Must Know for Pancreatic and gi function docx
Pancreatic Function and Gastrointestinal Function
Gastrointestinal (GI) system
Small intestine – digestion
Physiology of Pancreatic Function
-a large gland that is involved in the digestive process, but located outside of the GI system.
Endocrine (hormone-releasing) component
• smaller than the exocrine component
• islets of Langerhans
Exocrine pancreatic (enzyme-secreting) component
• Larger than endocrine component
• Pancreatic Acinar cells
• secretes about 1.5 to 2 L/d of digestive enzyme-rich fluid
• clear, colorless, and watery
• protein-rich liquid
• alkaline pH that can reach up to 8.3
• high concentration of sodium bicarbonate
• same concentrations of potassium and sodium as serum
Digestive enzymes (proenzymes)
• trypsin, chymotrypsin, elastase, collagenase, leucine aminopeptidase, and some carboxypeptidases
• lipase and lecithinase
-is under both nervous and endocrine control.
can cause a small amount of pancreatic fluid secretion when food is smelled or seen, and these
secretions may increase as the bolus of food reaches the stomach.
is responsible for the production of bicarbonate-rich and, therefore, alkaline pancreatic fluid,
which protects the lining of the intestine from damage.
(cholecystokinin formerly called pancreozymin) is produced by the cells of the intestinal mucosa
and is responsible for release of enzymes from the acinar cells by the pancreas into the pancreatic
Diseases of the Pancreas
• Cystic fibrosis
-dysfunction of mucous and exocrine glands
-Intestinal obstruction of the new-born
-Excessive pulmonary infections in childhood
-Pancreatogenous malabsorption in adults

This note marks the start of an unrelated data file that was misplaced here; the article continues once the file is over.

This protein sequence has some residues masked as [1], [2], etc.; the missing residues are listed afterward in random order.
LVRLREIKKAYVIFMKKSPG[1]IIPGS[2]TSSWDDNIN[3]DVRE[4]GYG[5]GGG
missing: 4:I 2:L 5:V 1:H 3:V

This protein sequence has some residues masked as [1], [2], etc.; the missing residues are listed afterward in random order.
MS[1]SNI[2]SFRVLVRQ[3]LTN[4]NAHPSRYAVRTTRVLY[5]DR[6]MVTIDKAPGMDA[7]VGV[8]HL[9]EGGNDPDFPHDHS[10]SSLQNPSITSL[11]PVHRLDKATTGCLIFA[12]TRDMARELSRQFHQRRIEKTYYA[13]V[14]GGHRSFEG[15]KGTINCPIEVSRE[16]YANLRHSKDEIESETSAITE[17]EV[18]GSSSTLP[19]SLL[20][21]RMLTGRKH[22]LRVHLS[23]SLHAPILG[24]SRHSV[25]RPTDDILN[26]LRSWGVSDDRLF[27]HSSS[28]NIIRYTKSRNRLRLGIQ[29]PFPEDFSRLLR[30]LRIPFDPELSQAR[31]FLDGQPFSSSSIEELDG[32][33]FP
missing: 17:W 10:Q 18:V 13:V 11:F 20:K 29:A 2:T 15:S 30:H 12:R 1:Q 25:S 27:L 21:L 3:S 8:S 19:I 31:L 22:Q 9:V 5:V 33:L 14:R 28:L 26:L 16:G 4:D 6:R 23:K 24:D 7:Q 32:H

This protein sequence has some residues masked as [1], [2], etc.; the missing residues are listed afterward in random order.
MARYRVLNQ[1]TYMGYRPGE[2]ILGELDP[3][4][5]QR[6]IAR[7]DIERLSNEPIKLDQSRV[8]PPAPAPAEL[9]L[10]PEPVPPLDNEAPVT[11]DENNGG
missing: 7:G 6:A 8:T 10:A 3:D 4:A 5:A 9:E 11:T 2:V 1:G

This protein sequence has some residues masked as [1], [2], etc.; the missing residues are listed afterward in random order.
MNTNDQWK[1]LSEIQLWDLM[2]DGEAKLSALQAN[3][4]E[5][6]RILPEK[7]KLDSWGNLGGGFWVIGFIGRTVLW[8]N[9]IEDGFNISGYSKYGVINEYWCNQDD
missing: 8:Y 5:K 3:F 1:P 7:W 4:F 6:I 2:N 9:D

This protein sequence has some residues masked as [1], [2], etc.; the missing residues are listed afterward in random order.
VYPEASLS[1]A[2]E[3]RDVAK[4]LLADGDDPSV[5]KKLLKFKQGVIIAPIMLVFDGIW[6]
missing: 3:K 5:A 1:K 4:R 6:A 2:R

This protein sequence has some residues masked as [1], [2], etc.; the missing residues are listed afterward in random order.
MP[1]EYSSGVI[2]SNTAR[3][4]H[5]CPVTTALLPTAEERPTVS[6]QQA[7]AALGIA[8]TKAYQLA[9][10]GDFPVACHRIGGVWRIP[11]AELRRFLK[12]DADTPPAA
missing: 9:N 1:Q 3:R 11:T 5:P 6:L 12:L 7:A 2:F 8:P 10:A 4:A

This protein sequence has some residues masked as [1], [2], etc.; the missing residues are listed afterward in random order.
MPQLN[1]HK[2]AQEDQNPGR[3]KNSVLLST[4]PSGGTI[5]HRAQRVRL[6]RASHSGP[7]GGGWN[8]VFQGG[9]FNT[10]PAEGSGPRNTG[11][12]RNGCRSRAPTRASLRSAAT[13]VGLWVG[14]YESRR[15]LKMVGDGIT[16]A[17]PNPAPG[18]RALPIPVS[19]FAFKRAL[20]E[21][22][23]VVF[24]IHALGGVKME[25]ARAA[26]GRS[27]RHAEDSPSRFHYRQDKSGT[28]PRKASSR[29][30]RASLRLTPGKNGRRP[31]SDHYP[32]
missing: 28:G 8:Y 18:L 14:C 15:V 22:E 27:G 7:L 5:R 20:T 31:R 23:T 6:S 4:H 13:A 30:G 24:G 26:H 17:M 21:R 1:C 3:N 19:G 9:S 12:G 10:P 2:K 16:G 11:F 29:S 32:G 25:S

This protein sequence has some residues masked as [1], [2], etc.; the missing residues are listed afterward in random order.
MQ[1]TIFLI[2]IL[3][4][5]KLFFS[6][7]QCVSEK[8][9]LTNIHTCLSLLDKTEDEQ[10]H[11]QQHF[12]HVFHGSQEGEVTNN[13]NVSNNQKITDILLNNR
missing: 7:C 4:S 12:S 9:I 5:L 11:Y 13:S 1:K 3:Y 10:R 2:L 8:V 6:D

-caused by gene CFTR on chromosome 7
-most common genetic disorder in Brittany
in Western France
• Pancreatic carcinoma
– fourth most frequent form of fatal cancer
– common in males than females and in African Americans than whites
– most pancreatic tumors arise as adenocarcinomas of the ductal epithelium
If the tumor arises in the body or tail of the pancreas, detection does not often occur until an advanced stage of the disease
because of its central location and the associated vague symptoms. Cancer of the head of the pancreas is usually detected
earlier because of its proximity to the common bile duct.
Islet cell tumors
– affect the endocrine capability of the pancreas
– occurs in beta cells
– pancreatic cell tumors that overproduce gastrin
– Zöllinger- Ellison syndrome
-gastric hypersecretion and hyperacidity
-recurring peptic ulcer
Pancreatic cell glucagon-secreting tumors are rare; the hypersecretion of glucagon is associated with diabetes mellitus.
– commonly occurs in midlife
-inflammation of the pancreas
-autodigestion of the pancreas
-acute edema: retroperitoneal space
-cellular infiltration: necrosis of the acinar cells
-intrahepatic and extrahepatic pancreatic fat necrosis
-acute: no permanent damage to the pancreas
-chronic: irreversible injury
-relapsing/recurrent: can also be acute or chronic
-biliary tract diseases: gallstones
Etiologic factors associated with acute pancreatitis include:
-biliary tract disease
– tissue injury
Symptoms of acute pancreatitis:
-severe abdominal pain
Etiologic factors associated with chronic pancreatitis include:
-chronic excessive alcohol consumption
– increased amylase, lipase, triglycerides, and hypercalcemia
– hypocalcemia and hypoproteinemia
– shift to the right in ODC
Failure to digest or absorb fats, known as steatorrhea, renders a greasy appearance to feces (more than 5 g of fecal fat per 24
– typically involves abnormal digestion or absorption of proteins, polysaccharides, carbohydrates, and other
complex molecules, as well as lipids.
– severely deranged absorption and metabolism of electrolytes, water, vitamins (particularly fat-soluble
vitamins A, D, E, and K), and minerals.
– can be caused by biliary obstruction
– can involve a single substance:
Tests of Pancreatic Function
Depending on etiology and clinical picture, pancreatic function may be suspect when there is evidence of increased amylase
• Pancreatic function
-detection of malabsorption (e.g., examination of stool for excess fat, d-xylose test, and fecal fat analysis)